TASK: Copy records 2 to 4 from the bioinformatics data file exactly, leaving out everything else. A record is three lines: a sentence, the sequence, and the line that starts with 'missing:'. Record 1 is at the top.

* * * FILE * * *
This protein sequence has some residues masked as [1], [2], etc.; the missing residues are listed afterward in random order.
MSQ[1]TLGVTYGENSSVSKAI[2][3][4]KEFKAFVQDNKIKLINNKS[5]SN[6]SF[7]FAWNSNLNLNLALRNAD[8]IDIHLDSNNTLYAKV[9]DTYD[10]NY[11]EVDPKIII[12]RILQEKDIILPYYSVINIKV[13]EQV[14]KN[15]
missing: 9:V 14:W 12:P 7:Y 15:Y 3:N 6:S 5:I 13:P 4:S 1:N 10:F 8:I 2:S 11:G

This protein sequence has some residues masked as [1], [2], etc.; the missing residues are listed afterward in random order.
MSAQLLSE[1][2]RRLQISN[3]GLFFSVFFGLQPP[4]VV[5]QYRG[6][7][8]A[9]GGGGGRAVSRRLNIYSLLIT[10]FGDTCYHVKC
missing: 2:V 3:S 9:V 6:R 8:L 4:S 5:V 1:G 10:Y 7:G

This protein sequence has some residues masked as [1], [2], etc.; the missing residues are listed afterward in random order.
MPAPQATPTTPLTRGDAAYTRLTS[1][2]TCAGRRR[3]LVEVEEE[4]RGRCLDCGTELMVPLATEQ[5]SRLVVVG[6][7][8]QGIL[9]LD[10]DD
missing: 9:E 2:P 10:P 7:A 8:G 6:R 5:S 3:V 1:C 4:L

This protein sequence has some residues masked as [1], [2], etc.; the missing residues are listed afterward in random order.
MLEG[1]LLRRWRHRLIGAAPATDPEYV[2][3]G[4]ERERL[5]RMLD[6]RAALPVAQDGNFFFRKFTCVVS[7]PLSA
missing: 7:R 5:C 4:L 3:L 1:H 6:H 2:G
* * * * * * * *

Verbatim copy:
This protein sequence has some residues masked as [1], [2], etc.; the missing residues are listed afterward in random order.
MSAQLLSE[1][2]RRLQISN[3]GLFFSVFFGLQPP[4]VV[5]QYRG[6][7][8]A[9]GGGGGRAVSRRLNIYSLLIT[10]FGDTCYHVKC
missing: 2:V 3:S 9:V 6:R 8:L 4:S 5:V 1:G 10:Y 7:G

This protein sequence has some residues masked as [1], [2], etc.; the missing residues are listed afterward in random order.
MPAPQATPTTPLTRGDAAYTRLTS[1][2]TCAGRRR[3]LVEVEEE[4]RGRCLDCGTELMVPLATEQ[5]SRLVVVG[6][7][8]QGIL[9]LD[10]DD
missing: 9:E 2:P 10:P 7:A 8:G 6:R 5:S 3:V 1:C 4:L

This protein sequence has some residues masked as [1], [2], etc.; the missing residues are listed afterward in random order.
MLEG[1]LLRRWRHRLIGAAPATDPEYV[2][3]G[4]ERERL[5]RMLD[6]RAALPVAQDGNFFFRKFTCVVS[7]PLSA
missing: 7:R 5:C 4:L 3:L 1:H 6:H 2:G